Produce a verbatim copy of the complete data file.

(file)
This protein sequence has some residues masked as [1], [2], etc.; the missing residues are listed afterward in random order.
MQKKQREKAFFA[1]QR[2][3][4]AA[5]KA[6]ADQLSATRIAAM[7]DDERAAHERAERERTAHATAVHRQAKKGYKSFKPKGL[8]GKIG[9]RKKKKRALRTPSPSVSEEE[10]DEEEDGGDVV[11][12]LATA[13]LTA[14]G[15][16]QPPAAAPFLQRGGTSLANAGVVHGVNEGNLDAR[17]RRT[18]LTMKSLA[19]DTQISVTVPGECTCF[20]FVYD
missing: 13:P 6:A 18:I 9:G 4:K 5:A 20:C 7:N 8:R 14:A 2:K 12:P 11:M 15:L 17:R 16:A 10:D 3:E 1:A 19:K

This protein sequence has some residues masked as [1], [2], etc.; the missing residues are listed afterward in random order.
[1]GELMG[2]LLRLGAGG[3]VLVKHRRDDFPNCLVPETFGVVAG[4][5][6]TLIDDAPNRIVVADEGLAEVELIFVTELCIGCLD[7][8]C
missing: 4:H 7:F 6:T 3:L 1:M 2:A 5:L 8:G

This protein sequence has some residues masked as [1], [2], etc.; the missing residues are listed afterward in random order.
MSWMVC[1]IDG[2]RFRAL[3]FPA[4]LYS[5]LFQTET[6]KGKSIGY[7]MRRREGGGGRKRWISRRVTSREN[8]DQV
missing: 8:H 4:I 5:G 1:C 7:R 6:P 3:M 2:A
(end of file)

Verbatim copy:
This protein sequence has some residues masked as [1], [2], etc.; the missing residues are listed afterward in random order.
MQKKQREKAFFA[1]QR[2][3][4]AA[5]KA[6]ADQLSATRIAAM[7]DDERAAHERAERERTAHATAVHRQAKKGYKSFKPKGL[8]GKIG[9]RKKKKRALRTPSPSVSEEE[10]DEEEDGGDVV[11][12]LATA[13]LTA[14]G[15][16]QPPAAAPFLQRGGTSLANAGVVHGVNEGNLDAR[17]RRT[18]LTMKSLA[19]DTQISVTVPGECTCF[20]FVYD
missing: 13:P 6:A 18:I 9:G 4:K 5:A 20:C 7:N 8:R 14:A 2:K 12:P 11:M 15:L 17:R 16:A 10:D 3:E 1:A 19:K

This protein sequence has some residues masked as [1], [2], etc.; the missing residues are listed afterward in random order.
[1]GELMG[2]LLRLGAGG[3]VLVKHRRDDFPNCLVPETFGVVAG[4][5][6]TLIDDAPNRIVVADEGLAEVELIFVTELCIGCLD[7][8]C
missing: 4:H 7:F 6:T 3:L 1:M 2:A 5:L 8:G

This protein sequence has some residues masked as [1], [2], etc.; the missing residues are listed afterward in random order.
MSWMVC[1]IDG[2]RFRAL[3]FPA[4]LYS[5]LFQTET[6]KGKSIGY[7]MRRREGGGGRKRWISRRVTSREN[8]DQV
missing: 8:H 4:I 5:G 1:C 7:R 6:P 3:M 2:A